We need not, I think, hesitate to understand this question in the most comprehensive sense. This person could not be ignorant of the general principles of religion, so far as usually known by heathen people, living in the politer cities of Greece, and the Roman empire, who all had some notions of a future state. Moreover, Paul and his fellow-labourers had been some time at Philippi. And the young woman before mentioned had followed them in the streets of the city, many, that is, several days, crying aloud: "These men are servants of the most high God, which show unto us the way of salvation." When therefore the keeper of the prison says: "Sirs, what must I do to be saved?" the question cannot be reckoned less important for the meaning, than that put to our Saviour by the young man among the Jews, related in the gospels: "What shall I do, that I may inherit eternal life?" Matt. xix. 16; and Mark x. 17. And it is put, as it seems, with a better temper than that


"Believe on

The answer to that inquiry is in the text. the Lord Jesus Christ, and thou shalt be saved:" that is, 'Believe in Jesus Christ as a divine teacher, and receive 'the doctrine taught by him, and you will know how you 6 may be saved. Observe and follow the precepts and rules ' of that doctrine, and you will obtain salvation.'

The former may be thought the primary and most obvious meaning of the words; but the latter is also implied. The question is: "What must I do to be saved?" The answer is: "Believe on the Lord Jesus Christ, and thou shalt be saved." That is, you will know what you ought to do in order to obtain salvation; you will have all the means of salvation, every thing requisite for your direction and assistance. Consequently, if you observe and follow the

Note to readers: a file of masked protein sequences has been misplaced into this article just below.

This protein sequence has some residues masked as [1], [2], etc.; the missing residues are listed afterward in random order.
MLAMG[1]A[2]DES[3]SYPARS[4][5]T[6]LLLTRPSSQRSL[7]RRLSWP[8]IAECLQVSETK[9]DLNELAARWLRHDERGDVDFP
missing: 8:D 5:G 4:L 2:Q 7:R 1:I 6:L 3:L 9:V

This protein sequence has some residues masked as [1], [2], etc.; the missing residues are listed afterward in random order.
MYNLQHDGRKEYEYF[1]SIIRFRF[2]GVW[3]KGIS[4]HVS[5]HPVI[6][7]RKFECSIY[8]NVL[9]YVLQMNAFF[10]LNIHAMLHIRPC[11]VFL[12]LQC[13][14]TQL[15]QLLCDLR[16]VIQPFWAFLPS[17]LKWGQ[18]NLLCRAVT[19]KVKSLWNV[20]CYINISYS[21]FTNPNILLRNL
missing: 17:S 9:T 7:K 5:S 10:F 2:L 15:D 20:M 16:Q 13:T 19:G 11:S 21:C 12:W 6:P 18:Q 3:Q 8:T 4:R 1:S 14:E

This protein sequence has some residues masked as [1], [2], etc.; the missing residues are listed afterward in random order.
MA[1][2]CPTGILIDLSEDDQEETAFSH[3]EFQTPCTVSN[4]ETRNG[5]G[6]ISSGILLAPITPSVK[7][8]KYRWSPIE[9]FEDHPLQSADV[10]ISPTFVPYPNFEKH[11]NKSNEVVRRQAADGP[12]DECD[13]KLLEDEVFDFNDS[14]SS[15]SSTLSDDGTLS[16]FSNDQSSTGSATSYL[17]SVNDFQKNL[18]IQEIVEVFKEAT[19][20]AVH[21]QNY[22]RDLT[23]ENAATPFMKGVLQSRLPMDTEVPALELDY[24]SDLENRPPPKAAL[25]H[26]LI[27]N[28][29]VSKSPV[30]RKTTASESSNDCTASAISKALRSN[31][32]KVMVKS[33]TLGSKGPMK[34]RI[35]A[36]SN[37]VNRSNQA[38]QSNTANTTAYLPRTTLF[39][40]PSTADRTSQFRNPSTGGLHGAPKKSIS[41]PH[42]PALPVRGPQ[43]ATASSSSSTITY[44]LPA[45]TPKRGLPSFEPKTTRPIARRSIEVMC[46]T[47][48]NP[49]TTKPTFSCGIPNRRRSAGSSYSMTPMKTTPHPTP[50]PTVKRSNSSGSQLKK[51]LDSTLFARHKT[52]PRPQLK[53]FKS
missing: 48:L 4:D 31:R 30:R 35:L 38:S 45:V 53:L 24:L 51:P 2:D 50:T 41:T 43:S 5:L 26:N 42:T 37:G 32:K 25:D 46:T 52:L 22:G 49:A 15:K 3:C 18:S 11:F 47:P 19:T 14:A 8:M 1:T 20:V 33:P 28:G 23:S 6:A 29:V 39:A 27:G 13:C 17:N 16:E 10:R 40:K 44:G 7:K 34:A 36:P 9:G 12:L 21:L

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rules contained in the religion of Jesus Christ, you will be saved.

There are therefore three things to be spoken to. First, the direction here given: "Believe on the Lord Jesus Christ." Secondly, the benefit proposed and annexed thereto: "And thou shalt be saved." Thirdly, the connection between faith in Jesus Christ and salvation, with the evidence of it. I. In the first place I should show, what is meant by "believing on the Lord Jesus Christ."

One thing plainly implied is, believing him to be a divine teacher sent from God; and that he is the Christ, or the Messiah, the great person spoken of by the prophets, and whom God had promised to send. This we may learn by comparing some texts in the gospels.

In the sixteenth of St. Matthew is an account, how our Lord asked the disciples concerning the opinions which men had of him, and then their own. And when Peter answered, for himself, and the rest: "Thou art the Christ, the Son of the living God;" he commended him, and declared him blessed.

Again, John vi. 68, 69, "Peter answered, and said, Lord, to whom should we go? Thou hast the words of eternal life. And we believe, and are sure, that thou art that Christ, the Son of the living God."

John xi. 37, Martha says: "Yea, Lord, I believe that thou art the Christ, the Son of God, which should come into the world." And at ver. 41, 42, of the same chapter, our Lord having, at the grave of Lazarus, addressed a particular thanksgiving to the Father, adds: " And I know that thou hearest me always; but because of the people that stand by, I said it; that they might believe that thou didst send me."

John xvi. 30, the disciples say: "By this we believe, that thou camest forth from God." And in the following chapter, our Lord, in his prayer and thanksgiving to the Father, says: "This is life eternal, that they might know thee, the only true God, and Jesus Christ, whom thou hast sent." And of the disciples he says: ver. 8, " They have surely known, that I came out from thee; and have believed, that thou didst send me."


John vi. 28, 29, "Then said they unto him, What shall we do, that we may work the works of God? Jesus answered, and said unto them, This is the work of God, that ye believe on him whom he hath sent."

And it is often taken notice in the gospels, that many believed on Jesus, but the pharisees believed not; that is,